It is no coincidence that our world is consumed by an all-pervasive virus at a time of great spiritual significance for people of many faiths including Christians, Jews, Buddhists, Jains, Hindus, Muslims, Baha’is and Sikhs. Each year April is filled with solemn remembering and celebration, and this year the month is made poignant, unforgettable, by, for many, a sense of separation and a grief for the loss of certainty as well as the loss of life.
The realisation that normality as we have known it is gone for ever is being acknowledged publicly as we live and watch and sometimes, sadly, suffer day by day. The new reality of a new way of life seems unreal still even as a previously unimaginable familiarity settles into place accepted sometimes with stoicism, sometimes with hostility, sometimes with fear. We are experiencing a polarised extreme based on seclusion and denial of freedom, like our pagan ancestors of old who shut themselves away in small communities to protect themselves from predators waiting to attack. How far away the other extreme of lavish, careless, global consumerism we lived for so long seems now.
Every one of us is touched by the impact of the Coronavirus, and it will continue to be difficult for all of us without exception for some time yet. It must be so, for there is much for us to learn and to redress. As we do the pendulum of polarisation will swing down to its natural place of balance, and we will find ourselves not as we are, not as we were, but in a place of understanding, even perhaps peace.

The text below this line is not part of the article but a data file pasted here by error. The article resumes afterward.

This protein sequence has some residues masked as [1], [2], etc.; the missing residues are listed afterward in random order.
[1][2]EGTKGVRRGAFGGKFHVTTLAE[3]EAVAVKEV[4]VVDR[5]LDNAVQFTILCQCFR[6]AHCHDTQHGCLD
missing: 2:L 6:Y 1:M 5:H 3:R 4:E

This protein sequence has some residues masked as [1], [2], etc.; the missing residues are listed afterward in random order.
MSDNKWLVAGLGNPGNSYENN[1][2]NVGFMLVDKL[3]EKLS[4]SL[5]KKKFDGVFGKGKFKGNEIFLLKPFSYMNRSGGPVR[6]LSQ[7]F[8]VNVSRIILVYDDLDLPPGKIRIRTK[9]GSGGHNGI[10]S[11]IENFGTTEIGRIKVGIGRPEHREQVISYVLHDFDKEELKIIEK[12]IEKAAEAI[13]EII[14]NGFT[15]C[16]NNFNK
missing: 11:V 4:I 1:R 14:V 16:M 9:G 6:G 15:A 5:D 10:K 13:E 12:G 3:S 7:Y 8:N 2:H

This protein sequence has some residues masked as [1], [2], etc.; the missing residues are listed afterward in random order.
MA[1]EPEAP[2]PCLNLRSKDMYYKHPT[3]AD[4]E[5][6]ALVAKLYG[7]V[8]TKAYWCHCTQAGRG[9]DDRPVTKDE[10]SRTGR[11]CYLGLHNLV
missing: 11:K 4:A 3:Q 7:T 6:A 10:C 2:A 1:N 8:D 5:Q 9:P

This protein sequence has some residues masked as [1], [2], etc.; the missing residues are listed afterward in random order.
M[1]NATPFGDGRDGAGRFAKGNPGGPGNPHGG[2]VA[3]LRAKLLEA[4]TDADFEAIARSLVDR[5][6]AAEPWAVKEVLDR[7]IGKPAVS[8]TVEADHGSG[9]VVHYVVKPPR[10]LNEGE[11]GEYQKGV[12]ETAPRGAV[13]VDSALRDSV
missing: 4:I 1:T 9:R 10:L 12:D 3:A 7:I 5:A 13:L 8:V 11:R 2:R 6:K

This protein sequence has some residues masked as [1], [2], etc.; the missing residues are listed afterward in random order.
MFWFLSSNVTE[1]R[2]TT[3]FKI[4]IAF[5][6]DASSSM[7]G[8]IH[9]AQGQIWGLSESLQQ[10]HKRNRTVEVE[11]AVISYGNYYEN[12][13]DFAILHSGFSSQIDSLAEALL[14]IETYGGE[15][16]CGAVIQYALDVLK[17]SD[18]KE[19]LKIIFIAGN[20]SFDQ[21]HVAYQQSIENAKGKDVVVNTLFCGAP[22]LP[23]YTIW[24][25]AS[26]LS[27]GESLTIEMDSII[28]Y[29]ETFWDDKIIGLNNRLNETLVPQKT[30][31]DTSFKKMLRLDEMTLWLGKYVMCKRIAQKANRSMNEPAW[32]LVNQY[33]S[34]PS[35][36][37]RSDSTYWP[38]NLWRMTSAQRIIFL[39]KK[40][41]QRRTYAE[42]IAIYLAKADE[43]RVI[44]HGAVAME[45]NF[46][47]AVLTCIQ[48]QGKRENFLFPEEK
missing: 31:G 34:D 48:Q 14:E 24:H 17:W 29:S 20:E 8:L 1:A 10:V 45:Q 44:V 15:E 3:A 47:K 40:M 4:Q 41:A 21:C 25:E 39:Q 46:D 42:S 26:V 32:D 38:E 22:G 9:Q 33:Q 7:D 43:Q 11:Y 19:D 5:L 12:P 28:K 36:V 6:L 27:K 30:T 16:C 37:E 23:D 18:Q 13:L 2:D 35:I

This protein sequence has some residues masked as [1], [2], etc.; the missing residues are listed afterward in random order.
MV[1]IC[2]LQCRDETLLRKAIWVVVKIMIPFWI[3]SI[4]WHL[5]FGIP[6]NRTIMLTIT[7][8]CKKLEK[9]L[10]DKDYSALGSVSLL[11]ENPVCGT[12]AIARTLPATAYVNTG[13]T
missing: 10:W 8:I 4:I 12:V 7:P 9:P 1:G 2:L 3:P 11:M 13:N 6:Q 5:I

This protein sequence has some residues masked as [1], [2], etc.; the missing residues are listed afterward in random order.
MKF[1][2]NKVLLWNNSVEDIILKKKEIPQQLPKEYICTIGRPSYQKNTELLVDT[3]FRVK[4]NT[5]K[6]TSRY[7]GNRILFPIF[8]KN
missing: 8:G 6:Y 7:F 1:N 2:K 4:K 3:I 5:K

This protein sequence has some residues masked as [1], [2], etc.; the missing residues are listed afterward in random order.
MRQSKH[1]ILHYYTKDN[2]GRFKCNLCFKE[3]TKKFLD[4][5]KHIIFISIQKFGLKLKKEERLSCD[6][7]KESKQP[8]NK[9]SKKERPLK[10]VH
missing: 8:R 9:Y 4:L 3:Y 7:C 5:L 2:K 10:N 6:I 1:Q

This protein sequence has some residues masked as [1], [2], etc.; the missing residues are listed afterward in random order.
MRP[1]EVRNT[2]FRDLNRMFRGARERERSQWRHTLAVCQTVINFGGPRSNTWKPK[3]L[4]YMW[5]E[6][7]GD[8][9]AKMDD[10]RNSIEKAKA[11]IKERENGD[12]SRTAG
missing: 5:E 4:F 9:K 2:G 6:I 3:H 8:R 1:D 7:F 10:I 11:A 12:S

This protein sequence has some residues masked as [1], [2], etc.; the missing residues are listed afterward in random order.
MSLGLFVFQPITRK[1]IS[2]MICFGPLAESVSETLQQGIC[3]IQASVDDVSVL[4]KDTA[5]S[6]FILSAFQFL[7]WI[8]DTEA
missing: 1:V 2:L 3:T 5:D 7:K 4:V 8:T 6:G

In different parts of the world this weekend will bring a peak in cases of COVID-19, just as millions of people will be remembering, necessarily privately, the events and meaning of Easter. Never, since Jesus suffered on the Cross and achieved ascension, has the message been more important. His life and death sowed the seeds for what is to come for us now: he taught the Christ Consciousness and looked forward to its being anchored on Earth in the new age – and this is what is happening directly through this global crisis created out of invisibility.
He taught us about life and death and spiritual immortality, and the blessings that can come from the extreme of tragedy. Look around and see the wonders that have emerged in recent weeks in the resurgence of the appreciation of nature, the care for the community and the sacrifice made by many for the sick and needy. The Coronavirus, offensive and predatory, cannot hide the good in our world, or stop the influx of spiritual love which precedes great wonders to come.
Easter this year will be one of muted celebration but one of great power, for this is the time when the message of Jesus will be at its loudest. Hope, trust, believe and know that all will be well.